Two Bits reveals realities of advertising campaigns

Advertising is the worst part of capitalism.

Take Gatorade, for example. Normal Gatorade isn’t good enough anymore. Now you need to drink Gatorade Fierce. As if the average Gatorade drinker lives on the top of a mountain and luges to work everyday. Can’t Gatorade drop all the extreme advertising and just name their drinks according to the flavor? What does “fierce” taste like?

If Gatorade really wanted to reflect the lives of their average consumers they’d manufacture a Gatorade Pansy. I already have a marketing pitch: “After a slightly tiring game of badminton, nothing quenches your thirst like a bottle of Gatorade Pansy.”

Oreos, however, are not extreme enough. Oreo product design hit a plateau with the Double Stuf Oreo.

Nabisco, I want an Oreo cream escalation like the one experienced in the shaving razor market over the past ten years, where we jumped from single bladed razors to five bladed, vibrating, aloe strip-moisturizing razors.

Where are the Quadruple Stuf and Octuple Stuf Oreos? Go ahead and get rid of the cookie ends altogether. I want to be able to buy entire sleeves of Oreo cream filling, separated only by a thin piece of wax paper. I also want to buy Oreo milk. Not Oreo milkshakes, Oreo milk. Oreo milk is regular milk 100% saturated with dissolved Oreo cookies. Nothing would taste better than a nice sleeve of Oreo cream washed down by a glass of Oreo milk.

In terms of specific commercials I loathe, the winner is the California cheese commercial where a bunch cows are standing around chatting during an earthquake. The commercial somehow explains that earthquakes make cows happy and happy cows make good cheese, so you should buy cheese from California.

Let me start off with the obvious fallacy in this commercial: California cheese is terrible. I could use rancid goat milk and make better tasting cheese than the stuff that comes from California.

Secondly, cows, like every living animal on this planet, are afraid of natural disasters. That is why they are called, disasters. Having the ground open up and swallow you whole is not something that can be used for a location selling point.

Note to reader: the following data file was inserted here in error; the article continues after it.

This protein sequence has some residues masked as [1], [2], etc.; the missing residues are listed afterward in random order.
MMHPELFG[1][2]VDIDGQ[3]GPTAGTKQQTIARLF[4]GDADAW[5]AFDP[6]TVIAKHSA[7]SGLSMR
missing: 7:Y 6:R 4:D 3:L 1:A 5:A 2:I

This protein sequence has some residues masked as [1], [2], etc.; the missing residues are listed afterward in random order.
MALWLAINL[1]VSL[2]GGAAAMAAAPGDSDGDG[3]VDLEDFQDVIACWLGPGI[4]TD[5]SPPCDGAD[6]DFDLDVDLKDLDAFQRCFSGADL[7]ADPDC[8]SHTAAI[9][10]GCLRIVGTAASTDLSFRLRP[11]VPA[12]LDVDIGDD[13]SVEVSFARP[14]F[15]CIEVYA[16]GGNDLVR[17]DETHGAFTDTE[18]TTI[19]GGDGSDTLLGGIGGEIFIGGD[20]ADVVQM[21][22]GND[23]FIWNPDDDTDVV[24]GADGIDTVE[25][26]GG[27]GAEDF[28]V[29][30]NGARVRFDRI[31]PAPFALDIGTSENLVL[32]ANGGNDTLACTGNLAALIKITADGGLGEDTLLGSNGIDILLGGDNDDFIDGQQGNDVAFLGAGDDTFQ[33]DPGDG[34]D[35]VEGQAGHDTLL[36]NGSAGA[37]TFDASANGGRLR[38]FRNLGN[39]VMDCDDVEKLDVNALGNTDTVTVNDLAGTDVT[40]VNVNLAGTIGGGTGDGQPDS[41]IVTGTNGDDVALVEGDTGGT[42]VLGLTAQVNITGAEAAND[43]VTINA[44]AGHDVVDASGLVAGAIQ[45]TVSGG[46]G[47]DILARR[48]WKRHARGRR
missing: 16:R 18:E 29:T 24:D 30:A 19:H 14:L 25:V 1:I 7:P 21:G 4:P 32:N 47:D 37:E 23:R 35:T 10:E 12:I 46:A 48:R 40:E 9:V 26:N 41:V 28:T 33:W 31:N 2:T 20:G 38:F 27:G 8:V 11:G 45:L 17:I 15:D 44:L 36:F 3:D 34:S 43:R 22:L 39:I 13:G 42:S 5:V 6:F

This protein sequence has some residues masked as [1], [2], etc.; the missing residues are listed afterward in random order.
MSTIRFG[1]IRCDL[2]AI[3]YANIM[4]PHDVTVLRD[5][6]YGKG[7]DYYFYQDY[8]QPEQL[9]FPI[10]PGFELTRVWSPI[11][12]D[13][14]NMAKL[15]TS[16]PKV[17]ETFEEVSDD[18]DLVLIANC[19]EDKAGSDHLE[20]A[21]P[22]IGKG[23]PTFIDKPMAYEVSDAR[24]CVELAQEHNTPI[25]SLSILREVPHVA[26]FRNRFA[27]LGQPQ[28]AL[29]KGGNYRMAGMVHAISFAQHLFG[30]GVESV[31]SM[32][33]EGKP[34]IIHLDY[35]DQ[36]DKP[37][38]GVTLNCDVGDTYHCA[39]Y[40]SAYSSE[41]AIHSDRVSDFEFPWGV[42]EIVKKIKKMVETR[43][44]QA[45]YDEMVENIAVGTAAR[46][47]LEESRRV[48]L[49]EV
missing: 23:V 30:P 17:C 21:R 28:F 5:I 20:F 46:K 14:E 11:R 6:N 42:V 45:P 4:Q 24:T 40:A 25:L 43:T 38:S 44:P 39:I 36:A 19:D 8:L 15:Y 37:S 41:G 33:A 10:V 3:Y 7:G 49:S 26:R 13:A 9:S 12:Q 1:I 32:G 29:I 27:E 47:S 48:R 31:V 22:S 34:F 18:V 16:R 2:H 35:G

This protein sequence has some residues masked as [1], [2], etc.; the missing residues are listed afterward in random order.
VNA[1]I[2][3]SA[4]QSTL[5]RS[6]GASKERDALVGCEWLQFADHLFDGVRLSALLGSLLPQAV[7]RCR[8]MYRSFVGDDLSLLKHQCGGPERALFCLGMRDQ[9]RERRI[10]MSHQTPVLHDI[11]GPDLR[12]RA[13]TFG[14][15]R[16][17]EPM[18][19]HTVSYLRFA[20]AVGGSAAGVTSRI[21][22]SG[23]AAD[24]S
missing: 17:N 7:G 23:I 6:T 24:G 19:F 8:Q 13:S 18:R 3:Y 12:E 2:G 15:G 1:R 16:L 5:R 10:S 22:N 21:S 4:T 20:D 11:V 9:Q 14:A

The best cheese comes from Wisconsin, which is located halfway between Chicago and the North Pole and can only be reached by riding on the back of a polar bear.

The most dreaded advertisements are the ones involving birth control, STDs, feminine hygiene products, weak erections, weak streams or weak bowels. This basically covers every type of commercial I see during my morning television ritual of watching Regis and Kelly, The Price is Right and Law & Order.

As far as birth control and STDs go, there are only two devices people purchase that absolutely need to be built solid: umbrellas and condoms.

Trojan and Durex can stop advertising. It’s common knowledge that people who buy crappy umbrellas are going to get wet and people who buy crappy condoms are going to, well, get wet.

We also don’t need to hear about every advancement in menstrual cycle management technology. I’m sure putting wings on a menstrual pad revolutionized the industry, but from now on, women can find out about the latest vaginal device breakthroughs at their knitting circles and Tupperware parties.

Lastly, people with embarrassing personal problems do not sit on their couches, hoping that the answer to their horrifying situation will come to them during a Grey’s Anatomy commercial break.

If you ever find yourself cursed with a disgusting condition that God himself would be ashamed to have, this is what you do: wait until 4 a.m. when everyone is asleep, log on to your roommate’s computer and Google irritable bowel syndrome until you can find a cure.

Then delete search history and, to make absolute certain that any traces of evidence linking you and your affliction are gone, hurl your roommate’s computer out the window. To satisfy anyone’s curiosity about the pile of shattered computers outside the west wall of my dorm, I’ve been having a painful time urinating ever since spring break.